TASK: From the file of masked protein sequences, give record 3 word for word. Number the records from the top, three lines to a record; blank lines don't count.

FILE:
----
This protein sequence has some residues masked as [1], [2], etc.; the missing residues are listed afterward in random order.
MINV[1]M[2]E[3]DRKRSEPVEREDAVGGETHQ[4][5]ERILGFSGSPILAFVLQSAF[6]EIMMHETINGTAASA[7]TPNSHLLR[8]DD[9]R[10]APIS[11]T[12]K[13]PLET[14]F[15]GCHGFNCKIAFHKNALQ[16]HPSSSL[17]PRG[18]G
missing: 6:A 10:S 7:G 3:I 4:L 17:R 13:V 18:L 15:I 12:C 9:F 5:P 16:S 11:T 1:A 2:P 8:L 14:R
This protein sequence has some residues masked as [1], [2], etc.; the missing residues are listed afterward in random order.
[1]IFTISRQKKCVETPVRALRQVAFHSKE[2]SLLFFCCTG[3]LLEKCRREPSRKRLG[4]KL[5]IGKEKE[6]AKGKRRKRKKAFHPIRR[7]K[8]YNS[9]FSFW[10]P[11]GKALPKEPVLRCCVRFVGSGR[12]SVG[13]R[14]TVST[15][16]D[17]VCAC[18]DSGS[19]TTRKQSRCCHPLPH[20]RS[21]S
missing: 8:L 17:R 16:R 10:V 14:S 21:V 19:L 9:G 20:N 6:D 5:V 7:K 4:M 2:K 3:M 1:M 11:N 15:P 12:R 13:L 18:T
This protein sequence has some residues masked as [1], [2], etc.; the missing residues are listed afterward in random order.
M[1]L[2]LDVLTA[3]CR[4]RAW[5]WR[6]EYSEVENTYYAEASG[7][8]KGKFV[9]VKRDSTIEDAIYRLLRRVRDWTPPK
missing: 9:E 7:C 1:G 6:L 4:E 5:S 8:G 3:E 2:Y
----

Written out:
This protein sequence has some residues masked as [1], [2], etc.; the missing residues are listed afterward in random order.
M[1]L[2]LDVLTA[3]CR[4]RAW[5]WR[6]EYSEVENTYYAEASG[7][8]KGKFV[9]VKRDSTIEDAIYRLLRRVRDWTPPK
missing: 9:E 7:C 1:G 6:L 4:E 5:S 8:G 3:E 2:Y